North Korea warns of new attacks for Seoul 'provocations' Reuters / Seoul November 25, 2010, 8:42 IST  North Korea warned of additional military attacks if South Korea makes "reckless military provocations again," its official media said on Thursday.  "(North Korea) will wage second and even third rounds of attacks without any hesitation, if warmongers in South Korea make reckless military provocations again," the North's KCNA news agency quoted a statement from Pyongyang's military as saying.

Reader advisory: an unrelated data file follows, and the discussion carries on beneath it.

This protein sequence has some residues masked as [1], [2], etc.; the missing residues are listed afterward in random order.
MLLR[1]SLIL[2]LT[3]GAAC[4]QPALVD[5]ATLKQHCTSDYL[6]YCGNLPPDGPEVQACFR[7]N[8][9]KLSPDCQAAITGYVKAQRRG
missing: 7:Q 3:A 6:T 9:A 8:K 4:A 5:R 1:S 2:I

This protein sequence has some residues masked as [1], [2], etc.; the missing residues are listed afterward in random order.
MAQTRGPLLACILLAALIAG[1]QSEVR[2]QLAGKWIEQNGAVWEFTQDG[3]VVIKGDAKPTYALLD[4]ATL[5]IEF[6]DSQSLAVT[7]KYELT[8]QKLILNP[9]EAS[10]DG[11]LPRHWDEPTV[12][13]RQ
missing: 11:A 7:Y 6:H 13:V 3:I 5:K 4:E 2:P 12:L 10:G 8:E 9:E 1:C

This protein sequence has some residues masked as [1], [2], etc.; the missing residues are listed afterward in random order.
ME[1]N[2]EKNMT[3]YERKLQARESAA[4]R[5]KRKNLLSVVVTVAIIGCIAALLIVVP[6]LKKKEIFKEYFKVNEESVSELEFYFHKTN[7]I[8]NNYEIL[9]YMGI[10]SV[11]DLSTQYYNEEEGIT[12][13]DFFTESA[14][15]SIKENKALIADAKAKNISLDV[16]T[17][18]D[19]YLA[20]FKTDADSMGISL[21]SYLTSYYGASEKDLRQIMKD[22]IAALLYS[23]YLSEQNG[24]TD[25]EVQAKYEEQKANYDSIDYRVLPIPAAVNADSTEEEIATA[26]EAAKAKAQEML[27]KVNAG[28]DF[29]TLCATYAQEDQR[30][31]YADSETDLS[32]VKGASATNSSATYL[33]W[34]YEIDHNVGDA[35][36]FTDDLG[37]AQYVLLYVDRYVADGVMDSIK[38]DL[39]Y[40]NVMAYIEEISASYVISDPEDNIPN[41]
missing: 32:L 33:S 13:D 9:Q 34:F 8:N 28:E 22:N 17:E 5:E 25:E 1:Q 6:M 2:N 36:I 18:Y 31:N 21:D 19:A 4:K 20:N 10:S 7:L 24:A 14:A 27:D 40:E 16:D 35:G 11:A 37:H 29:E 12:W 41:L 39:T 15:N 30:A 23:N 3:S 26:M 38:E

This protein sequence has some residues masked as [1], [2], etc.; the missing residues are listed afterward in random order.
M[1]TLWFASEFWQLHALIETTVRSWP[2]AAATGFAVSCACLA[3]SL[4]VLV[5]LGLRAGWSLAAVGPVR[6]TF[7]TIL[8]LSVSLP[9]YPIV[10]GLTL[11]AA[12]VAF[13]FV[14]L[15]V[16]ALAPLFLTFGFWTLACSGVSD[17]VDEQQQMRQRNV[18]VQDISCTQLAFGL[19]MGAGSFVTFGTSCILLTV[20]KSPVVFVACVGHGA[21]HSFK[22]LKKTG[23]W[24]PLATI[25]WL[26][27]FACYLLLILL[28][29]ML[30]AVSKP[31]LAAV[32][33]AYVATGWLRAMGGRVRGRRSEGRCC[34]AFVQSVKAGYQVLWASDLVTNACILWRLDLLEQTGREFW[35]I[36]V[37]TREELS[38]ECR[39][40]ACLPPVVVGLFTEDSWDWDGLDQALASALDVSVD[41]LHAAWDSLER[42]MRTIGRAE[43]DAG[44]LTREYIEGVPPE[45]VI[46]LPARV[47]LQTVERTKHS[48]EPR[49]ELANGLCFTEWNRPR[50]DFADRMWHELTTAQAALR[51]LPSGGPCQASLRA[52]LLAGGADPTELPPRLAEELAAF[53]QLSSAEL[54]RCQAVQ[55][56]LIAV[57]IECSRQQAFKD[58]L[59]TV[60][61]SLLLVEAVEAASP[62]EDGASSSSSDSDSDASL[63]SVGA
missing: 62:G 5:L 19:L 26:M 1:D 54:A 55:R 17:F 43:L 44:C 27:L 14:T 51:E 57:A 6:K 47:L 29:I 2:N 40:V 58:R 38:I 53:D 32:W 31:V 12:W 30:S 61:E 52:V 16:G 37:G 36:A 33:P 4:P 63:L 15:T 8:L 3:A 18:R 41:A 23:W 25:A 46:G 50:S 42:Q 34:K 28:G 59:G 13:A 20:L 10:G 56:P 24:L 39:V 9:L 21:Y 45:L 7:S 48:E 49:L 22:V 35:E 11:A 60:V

http://www.business-standard.com/india/news/north-korea-warnsnew-attacks-for-seoul-%5Cprovocations%5C/117116/on